Remember in the ’90s when studios had an inexplicable hunger to turn every popular TV show from the ’60s and ’70s into a movie?

“The Little Rascals,” “Leave it to Beaver,” “The Brady Bunch,” “The Beverly Hillbillies” — even “MacHale’s Navy” and “Sgt. Bilko.” Why did we feel this was necessary? (To be fair, I’ll defend that first “Brady Bunch Movie.” It remains hilarious.)

When we look back on movies in the 2010s, I think we’ll feel the same way about why Hollywood felt the need to remake anything that was remotely successful in the past 30 years, usually to disastrous box office results (unless it was made by Disney, then it made billions).

While remakes of “Aladdin” and “The Lion King” seemed to suggest nostalgia is the future of cinema, there’s been a recent surge of bombs that says otherwise.

Last weekend, Sony Pictures released an updated version of “Charlie’s Angels” with an all-new cast, including a surprisingly hilarious Kristen Stewart. While it was light and fun, it didn’t have the big-budget feel or direction of the previous two movies from the early 2000s, which showed in poor marketing. It flopped hard and will likely put an end to the franchise.

Three weeks prior, “Terminator: Dark Fate,” the first “Terminator” sequel since “T2” to feature Linda Hamilton, tanked equally hard in America, earning a paltry $56 million against a more than $200 million budget (international markets are helping considerably). Before that, the supposedly final “Rambo” movie, “Rambo: Last Blood” limped to the finish line to cover its budget of $50 million. Earlier this year, the “LEGO” franchise sputtered out with “The LEGO Movie 2: The Second Part.”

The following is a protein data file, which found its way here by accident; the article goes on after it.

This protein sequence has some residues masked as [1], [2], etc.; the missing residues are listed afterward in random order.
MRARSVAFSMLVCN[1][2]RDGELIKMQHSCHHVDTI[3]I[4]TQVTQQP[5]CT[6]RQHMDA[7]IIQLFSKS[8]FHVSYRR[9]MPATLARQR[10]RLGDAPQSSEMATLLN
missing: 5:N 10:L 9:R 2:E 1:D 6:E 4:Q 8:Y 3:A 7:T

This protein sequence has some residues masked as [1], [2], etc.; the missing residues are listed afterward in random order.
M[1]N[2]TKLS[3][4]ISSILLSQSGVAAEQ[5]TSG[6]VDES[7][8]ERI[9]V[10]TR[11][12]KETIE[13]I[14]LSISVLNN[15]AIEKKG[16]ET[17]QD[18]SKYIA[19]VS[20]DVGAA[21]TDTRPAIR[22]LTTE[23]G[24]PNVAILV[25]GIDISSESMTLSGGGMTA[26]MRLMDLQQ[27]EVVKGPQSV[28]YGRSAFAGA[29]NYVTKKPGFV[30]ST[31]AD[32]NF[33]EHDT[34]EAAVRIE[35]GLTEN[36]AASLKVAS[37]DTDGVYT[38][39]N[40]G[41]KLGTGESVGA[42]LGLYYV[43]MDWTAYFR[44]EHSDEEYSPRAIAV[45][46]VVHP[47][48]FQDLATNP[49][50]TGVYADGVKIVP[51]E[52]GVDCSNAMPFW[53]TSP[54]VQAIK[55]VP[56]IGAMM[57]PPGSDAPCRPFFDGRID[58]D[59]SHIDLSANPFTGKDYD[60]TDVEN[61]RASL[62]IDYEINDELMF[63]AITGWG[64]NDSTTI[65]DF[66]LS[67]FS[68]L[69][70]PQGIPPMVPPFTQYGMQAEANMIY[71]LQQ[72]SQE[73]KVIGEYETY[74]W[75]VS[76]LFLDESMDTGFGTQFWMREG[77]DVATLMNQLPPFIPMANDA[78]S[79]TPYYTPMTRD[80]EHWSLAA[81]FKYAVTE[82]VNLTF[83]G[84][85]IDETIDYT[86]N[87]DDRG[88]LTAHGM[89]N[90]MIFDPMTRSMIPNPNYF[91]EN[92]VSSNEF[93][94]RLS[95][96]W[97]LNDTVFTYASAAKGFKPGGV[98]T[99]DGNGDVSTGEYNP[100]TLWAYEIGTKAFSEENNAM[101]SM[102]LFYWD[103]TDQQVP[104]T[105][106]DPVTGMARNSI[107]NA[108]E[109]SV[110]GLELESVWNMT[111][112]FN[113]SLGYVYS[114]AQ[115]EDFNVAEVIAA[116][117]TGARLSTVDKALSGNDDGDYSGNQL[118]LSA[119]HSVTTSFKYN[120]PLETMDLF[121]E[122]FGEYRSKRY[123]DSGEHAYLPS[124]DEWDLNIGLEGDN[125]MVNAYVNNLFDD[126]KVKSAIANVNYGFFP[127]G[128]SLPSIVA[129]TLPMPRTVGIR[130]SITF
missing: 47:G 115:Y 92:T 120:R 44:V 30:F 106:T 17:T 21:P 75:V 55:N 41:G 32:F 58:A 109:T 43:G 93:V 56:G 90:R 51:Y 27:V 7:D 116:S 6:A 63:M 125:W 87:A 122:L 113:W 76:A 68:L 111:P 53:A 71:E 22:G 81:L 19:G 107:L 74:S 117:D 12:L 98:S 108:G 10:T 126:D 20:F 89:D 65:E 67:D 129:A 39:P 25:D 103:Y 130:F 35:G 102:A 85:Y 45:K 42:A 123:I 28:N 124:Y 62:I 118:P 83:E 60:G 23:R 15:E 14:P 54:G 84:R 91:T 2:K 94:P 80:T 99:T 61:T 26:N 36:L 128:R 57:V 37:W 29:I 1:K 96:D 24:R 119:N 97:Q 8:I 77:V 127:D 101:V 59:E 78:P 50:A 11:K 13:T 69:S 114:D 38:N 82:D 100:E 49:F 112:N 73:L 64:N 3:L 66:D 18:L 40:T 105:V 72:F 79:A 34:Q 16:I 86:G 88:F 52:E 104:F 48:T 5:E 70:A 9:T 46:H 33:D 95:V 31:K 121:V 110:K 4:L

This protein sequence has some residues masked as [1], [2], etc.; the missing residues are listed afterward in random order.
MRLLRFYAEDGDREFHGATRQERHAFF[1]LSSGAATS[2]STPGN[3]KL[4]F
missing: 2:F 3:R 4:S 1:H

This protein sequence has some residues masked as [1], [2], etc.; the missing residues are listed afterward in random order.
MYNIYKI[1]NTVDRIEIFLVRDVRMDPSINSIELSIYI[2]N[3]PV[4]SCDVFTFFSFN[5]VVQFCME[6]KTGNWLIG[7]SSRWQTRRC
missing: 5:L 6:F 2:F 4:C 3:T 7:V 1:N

During the past decade, there have been a number of examples of once-lauded properties that were dusted off and rejected by audiences: “Total Recall,” “Robocop,” “Red Dawn,” “Flatliners,” “Poltergeist,” “Vacation,” “Child’s Play,” “Men In Black: International,” “The Mummy,” “Point Break,” “Conan The Barbarian,” “Ben-Hur,” “Shaft” and “Hellboy.” The list goes on.

The problem seems to be that Hollywood wants to sell our good memories of these properties back to us without taking any risks. But the studios that have released original movies are already doing that. If you wanted a hilarious, super-crude comedy, you could see “Booksmart,” “Dolemite is My Name” or “Good Boys.” If you yearned for an unpredictable thriller, there was “Us” and “Parasite.” If you want some weird horror, there’s “Ready or Not” and “Midsommar.” There’s a lot of gold out there.

While 2020 won’t be without its fair share of reboots and sequels, including “Bad Boys,” “Mulan,” “Scooby Doo” and “Candyman,” among others, there’s the hope that maybe the well when it comes to nostalgic properties is running dry and we should get back to making some decade-defining original work, alongside the “Star Wars” and superhero fare.

— Andrew Gaug | St. Joe Live

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